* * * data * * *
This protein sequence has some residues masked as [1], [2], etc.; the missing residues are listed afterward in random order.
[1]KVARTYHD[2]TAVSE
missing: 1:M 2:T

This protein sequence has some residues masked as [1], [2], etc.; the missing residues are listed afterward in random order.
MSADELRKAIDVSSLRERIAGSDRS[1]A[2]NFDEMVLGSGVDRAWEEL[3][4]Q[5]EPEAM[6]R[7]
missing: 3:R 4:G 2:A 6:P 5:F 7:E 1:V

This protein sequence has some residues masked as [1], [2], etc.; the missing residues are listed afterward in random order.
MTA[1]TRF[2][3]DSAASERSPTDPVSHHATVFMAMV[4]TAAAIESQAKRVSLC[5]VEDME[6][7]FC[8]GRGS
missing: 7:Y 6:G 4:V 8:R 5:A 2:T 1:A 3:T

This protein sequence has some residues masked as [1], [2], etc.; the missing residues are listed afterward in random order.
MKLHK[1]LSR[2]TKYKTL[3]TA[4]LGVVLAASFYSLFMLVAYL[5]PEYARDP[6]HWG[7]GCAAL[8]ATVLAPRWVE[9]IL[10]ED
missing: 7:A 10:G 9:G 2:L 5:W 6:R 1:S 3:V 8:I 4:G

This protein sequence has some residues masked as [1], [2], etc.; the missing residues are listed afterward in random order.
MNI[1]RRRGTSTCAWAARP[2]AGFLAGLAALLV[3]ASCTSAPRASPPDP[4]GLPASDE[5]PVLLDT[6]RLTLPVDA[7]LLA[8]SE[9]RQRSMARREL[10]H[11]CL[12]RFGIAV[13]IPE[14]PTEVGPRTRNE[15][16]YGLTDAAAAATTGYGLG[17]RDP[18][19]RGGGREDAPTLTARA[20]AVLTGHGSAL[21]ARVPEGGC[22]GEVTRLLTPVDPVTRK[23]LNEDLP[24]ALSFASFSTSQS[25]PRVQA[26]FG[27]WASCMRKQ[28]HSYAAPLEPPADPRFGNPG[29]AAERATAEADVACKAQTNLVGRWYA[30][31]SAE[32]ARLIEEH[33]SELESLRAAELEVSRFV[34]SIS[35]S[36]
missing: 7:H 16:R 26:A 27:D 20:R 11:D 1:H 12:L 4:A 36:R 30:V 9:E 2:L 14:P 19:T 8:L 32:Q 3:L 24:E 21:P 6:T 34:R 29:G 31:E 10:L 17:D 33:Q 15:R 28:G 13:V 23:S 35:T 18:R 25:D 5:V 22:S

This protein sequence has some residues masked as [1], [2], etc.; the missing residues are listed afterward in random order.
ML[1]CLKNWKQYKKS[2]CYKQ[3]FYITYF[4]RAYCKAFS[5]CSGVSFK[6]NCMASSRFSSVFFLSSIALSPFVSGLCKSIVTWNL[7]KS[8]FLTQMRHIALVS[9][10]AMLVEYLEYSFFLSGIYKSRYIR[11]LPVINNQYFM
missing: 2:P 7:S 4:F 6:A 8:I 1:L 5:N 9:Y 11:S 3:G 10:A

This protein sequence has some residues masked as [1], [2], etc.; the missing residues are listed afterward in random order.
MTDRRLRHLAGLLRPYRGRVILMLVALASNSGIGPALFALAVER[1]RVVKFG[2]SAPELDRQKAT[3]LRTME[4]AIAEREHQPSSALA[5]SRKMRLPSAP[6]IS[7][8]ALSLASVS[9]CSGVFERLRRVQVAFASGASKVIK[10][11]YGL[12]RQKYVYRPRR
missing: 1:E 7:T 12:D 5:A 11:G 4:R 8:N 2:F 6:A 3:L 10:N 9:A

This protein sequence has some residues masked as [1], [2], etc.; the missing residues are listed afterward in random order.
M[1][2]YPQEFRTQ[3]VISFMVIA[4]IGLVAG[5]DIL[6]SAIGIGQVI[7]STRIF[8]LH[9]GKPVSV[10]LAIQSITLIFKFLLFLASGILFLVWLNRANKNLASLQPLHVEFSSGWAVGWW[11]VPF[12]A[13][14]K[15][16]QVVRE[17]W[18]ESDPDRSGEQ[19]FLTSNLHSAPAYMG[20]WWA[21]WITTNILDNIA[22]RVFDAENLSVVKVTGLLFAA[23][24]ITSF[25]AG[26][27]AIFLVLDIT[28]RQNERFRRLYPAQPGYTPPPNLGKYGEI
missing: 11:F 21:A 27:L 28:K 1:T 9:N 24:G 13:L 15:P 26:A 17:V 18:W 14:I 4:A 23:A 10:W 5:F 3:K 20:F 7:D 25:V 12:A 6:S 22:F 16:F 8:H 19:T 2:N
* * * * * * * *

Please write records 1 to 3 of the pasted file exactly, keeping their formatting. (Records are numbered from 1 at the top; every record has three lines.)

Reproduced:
This protein sequence has some residues masked as [1], [2], etc.; the missing residues are listed afterward in random order.
[1]KVARTYHD[2]TAVSE
missing: 1:M 2:T

This protein sequence has some residues masked as [1], [2], etc.; the missing residues are listed afterward in random order.
MSADELRKAIDVSSLRERIAGSDRS[1]A[2]NFDEMVLGSGVDRAWEEL[3][4]Q[5]EPEAM[6]R[7]
missing: 3:R 4:G 2:A 6:P 5:F 7:E 1:V

This protein sequence has some residues masked as [1], [2], etc.; the missing residues are listed afterward in random order.
MTA[1]TRF[2][3]DSAASERSPTDPVSHHATVFMAMV[4]TAAAIESQAKRVSLC[5]VEDME[6][7]FC[8]GRGS
missing: 7:Y 6:G 4:V 8:R 5:A 2:T 1:A 3:T